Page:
>… since external developers often don’t maintain the code they write, they don’t have incentives to write code that is low in technical debt…

I find your reason why government code seems to have poorer quality very englightening.

 So as Size increase -> Total Quality Index decrease. Is there any study or paper on how best to tackle or reverse this problem?

 In your study, are there any special circumstances where increase in Size do not lead to a decrease in Total Quality Index?

 Anthony Mak

Alessandro Santini replied on Wed, 2010/09/29 - 6:46am

Dear Dr. Gat,

thanks for this interesting reading - I am relatively new to the concept of Technical Debt and statistics are indeed not my best area of expertise but nevertheless I tried to draw some conclusions out of this article.

  1. Surprisingly, the highest TQI is not achieved with the smallest number of code lines; the highest TQI is achieved by an application which is roughly 10x in size. The same can be said for the lowest TQI which is at 1,000 kLOC instead of 10,000 kLOC.
    This makes me wonder if there is uniformity in the kind of samples adopted; are all these applications written for the same industry? Is their logical complexity comparable? Have these application been developed by teams with comparable skillsets, experience and education?
  2. Looking at the graph I can see that the highest TQI is 3.7 and the lowest is somewhere close to 2.75; per se, it does not seem a dramatic drop considering that the increase of LOC is 1000x (or 100x if you consider highest and lowest TQI). Now, bearing in mind the $2.82 of average technical debt, is there a function to correlate the TQI and a technical debt amount?
  3. Is there a correlation between other software metrics like cyclomatic complexity and technical debt?
  4. Just a note, the use of a linear scale for the X axis would have emphasized that the TQI decreases not so linearly as it seems at first sight.

Thanks.

Alessandro

Stephane Vaucher replied on Thu, 2010/09/30 - 1:01pm

Honnestly, looking at the abstract, I find that is does not say much. My main concern is that the authors do not provide enough information to support their claims. Specifically:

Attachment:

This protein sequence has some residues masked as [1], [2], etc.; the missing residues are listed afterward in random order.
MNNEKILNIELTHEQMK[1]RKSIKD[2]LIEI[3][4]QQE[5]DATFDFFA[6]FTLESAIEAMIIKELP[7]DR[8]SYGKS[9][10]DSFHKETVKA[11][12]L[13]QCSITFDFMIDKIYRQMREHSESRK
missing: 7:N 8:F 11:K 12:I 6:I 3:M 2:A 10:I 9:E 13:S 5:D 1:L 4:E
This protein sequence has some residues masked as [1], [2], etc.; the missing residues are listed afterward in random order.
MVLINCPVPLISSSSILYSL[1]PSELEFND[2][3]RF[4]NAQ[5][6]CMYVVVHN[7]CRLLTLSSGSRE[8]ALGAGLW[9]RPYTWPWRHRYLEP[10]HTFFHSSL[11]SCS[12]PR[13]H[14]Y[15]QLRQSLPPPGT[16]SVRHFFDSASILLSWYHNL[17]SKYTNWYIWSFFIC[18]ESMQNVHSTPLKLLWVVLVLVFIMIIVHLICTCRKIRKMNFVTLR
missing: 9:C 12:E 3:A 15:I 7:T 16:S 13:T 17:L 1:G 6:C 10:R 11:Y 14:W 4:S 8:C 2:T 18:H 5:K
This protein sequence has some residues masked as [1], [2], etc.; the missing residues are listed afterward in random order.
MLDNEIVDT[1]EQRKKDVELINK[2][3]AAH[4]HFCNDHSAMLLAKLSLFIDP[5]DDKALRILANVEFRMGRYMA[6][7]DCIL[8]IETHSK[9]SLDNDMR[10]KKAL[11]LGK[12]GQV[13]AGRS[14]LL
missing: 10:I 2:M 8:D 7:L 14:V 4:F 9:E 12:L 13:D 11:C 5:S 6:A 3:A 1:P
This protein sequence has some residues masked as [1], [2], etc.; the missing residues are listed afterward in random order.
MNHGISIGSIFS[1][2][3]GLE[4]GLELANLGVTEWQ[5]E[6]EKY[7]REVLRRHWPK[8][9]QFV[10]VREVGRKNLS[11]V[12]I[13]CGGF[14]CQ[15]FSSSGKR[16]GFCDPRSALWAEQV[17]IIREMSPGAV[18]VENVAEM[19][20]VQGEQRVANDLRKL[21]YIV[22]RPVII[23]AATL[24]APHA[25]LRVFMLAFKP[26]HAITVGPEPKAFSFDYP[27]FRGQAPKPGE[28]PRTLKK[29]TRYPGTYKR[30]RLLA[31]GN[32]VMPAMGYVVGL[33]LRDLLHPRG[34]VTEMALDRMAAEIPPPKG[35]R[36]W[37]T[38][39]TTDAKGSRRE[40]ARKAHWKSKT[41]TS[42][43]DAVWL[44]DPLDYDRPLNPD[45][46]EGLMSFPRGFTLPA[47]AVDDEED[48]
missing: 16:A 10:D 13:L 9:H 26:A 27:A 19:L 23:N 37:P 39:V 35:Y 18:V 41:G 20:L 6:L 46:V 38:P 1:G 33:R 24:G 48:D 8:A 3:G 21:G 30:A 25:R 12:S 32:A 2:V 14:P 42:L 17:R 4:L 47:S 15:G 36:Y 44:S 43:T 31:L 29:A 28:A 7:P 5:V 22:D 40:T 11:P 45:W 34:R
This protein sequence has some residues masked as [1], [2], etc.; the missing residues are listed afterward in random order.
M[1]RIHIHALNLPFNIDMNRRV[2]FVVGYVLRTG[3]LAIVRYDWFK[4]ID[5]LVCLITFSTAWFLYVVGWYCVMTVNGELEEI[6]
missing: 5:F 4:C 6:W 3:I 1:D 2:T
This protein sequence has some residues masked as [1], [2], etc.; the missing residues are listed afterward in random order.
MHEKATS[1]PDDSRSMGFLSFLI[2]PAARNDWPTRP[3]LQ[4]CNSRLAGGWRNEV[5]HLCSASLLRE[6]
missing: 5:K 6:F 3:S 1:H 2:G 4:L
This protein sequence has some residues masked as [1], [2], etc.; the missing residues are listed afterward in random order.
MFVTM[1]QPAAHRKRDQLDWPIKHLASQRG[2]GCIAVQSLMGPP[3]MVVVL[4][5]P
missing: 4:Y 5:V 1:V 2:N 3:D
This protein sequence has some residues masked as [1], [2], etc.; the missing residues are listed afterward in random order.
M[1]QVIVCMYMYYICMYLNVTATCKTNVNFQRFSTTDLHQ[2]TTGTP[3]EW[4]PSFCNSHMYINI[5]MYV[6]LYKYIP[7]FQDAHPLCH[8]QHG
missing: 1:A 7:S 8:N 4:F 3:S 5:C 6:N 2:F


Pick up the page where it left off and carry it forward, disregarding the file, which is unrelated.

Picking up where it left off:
1. It is unclear what they consider a violation. Their tools might support 10X more potential violations for Java code than for COBOL code. That alone might explain findings 1 and 2
  2. Using static analysis is a stretch to assess performance. Their tools might not even be able to identify if it is analysing dead code.
  3. Size is a factor that impacts quality? Funny, I would have said the opposite. Bad quality software might be bloated because a change requires more code. Old Cobol code might be less understandable (to new coders), thus changes might be bigger and then break encapsulation... Correlations go both ways. Also, size is generally correlated with the age of a system, and age is correlated to the number of developers who touched the system. Thus, age and # of devs are confounding cases of bad quality. Everything I said are equally valid as their explanations.
  4. Finding 6 about top code violations is a bit weird. Gotos are not bad. It is the unstructured programming that is allowed by gotos is bad. In the report, the authors do not distinguish good from bad gotos. The authors also seem to find funny the fact that refactoring is not performed to legacy cobol code. Cobol refactoring is not as easy and safe as Java/.Net refactoring. If we consider that the main cost of development iterations of legacy Cobol code comes from the execution of regression tests, obviously there are many gotos in the code. You could say these gotos produce technical debt, but only if used in a dangerous manner and if it is not the standard way software is developed in the organisation.